At the same that I was working through new revisions with Greg, Ravenscraig caught the attention of Peter St. John of Heartland Associates and the long road to find a publisher ended in Winnipeg with Heartland purchasing the Canadian rights. Publisher and editor, Barbara Huck, provided the polishing touch to the manuscript and was the driving force to get it out in time for Christmas and Hannukah. This week Ravenscraig is rolling off the presses at Friesens in Altona, Manitoba. A Manitoba story with a Manitoba publisher and a Manitoba printer. I am utterly thrilled that Heartland took this on and was so determined to make this happen.
It is a long and interesting road to bring a book through traditional publishing, especially in these challenging times in the industry. Thank you, Peter and, especially Barbara, for moving mountains to make this dream come true.
Heartland and Associates, a Manitoba publishing house, has purchased the Canadian rights to Ravenscraig by Sandi Krawchenko Altner.
The book will be launched in Winnipeg on November 29, 2011, at the McNally Robinson store at Grant Park.
A sweeping epic set at the turn of the 20th century, Ravenscraig reveals the secrets and lies that tie two families together. Rupert Willows has hidden away his past to manipulate his way to wealth and power. Zev Zigman, a devout Jew, mounts a desperate struggle to bring his family out of Russia and put down roots in Winnipeg’s North End.
Tragedies, triumphs, and the Titanic shape the lives of these two families as their futures entwine to illuminate a dark corner of Winnipeg’s past when it was the fastest growing city in the Dominion.
About the Author:
Sandi Krawchenko Altner enjoyed an award-winning career in television and radio news in Calgary, Winnipeg and Montreal, before she left to follow her passion for writing fiction. She is a fifth generation descendent of the first colony of Ukrainian immigrants to settle in Stuartburn, Manitoba in 1896. Sandi grew up with a keen interest in her roots and a deep love of history. A Jew by choice, Sandi celebrated conversion in 2005. She lives, writes and blogs in Florida where she is active in her synagogue. Sandi and her husband have two daughters and two happy dogs. Ravenscraig is her first novel.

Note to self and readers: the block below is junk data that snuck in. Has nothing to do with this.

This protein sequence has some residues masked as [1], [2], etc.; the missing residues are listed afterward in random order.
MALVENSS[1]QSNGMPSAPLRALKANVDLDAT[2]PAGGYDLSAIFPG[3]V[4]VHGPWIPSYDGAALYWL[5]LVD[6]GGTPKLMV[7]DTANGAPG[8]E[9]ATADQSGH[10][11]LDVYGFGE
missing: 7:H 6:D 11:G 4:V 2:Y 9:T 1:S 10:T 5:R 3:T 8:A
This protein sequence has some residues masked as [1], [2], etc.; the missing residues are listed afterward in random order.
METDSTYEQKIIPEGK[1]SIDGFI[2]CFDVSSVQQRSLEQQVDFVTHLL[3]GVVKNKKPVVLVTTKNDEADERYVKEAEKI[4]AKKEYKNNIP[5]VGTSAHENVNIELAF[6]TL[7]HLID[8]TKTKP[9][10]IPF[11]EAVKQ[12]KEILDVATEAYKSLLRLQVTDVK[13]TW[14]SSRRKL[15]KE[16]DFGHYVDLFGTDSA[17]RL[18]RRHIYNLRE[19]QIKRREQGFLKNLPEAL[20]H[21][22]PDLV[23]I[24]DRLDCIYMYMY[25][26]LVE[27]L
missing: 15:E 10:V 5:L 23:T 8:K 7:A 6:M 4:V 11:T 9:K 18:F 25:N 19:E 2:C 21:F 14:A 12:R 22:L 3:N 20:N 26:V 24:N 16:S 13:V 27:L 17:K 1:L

Click on the image below to see the book trailer for Ravenscraig.
Some time ago, I started a special category called “Storytellers” on my blog to highlight inspiring work and insights from talented artists, writers and filmmakers. Today, I am sharing a most interesting speech by author, Andrew Pyper, who addressed the recent Ontario Writers’ Conference. I found this in one of my newsfeeds on FB and enjoyed it so much I had to pass it on. Andrew also happens to provide some very sound advice for those of us who have chosen to make writing a central part of our lives.
Most of what I read is non-fiction and includes old newspaper articles, rare texts, journals, diaries, court testimony and academic research. Now that I have exposed my true nature, I can tell you that reading fiction is a treat and I am careful about what I choose just because of the limits on my time.
Andrew is a very successful author with five bestselling novels: The Guardians, Kiss Me, Lost Girls, The Trade Mission, The Wildfire Season and The Killing Circle. Four of his novels are in active development for feature films and the most recent, The Guardians, will be released in the U.S. this fall.
The Writers’ Conference organizers chose well in having him for their keynote speaker, as you will see in the video clip.
Finally, a word about The Next Chapter. This is the only radio show I actually listen to on a fairly regular basis. Shelagh has a warm and inviting interview style that makes her listeners feel as though they are eavesdropping on a delicious private conversation at the next table in a fine restaurant. Always intelligent and exceptionally well prepared, she puts authors at ease and delivers solidly interesting discussions that are so much more sastisfying than the customary two or three minute author segments we have on other talk programs. Warning: The show is very addictive (and available in podcasts to access at your leisure). Way too easy to justify as work avoidance for writers, readers and transplanted Canadians like me.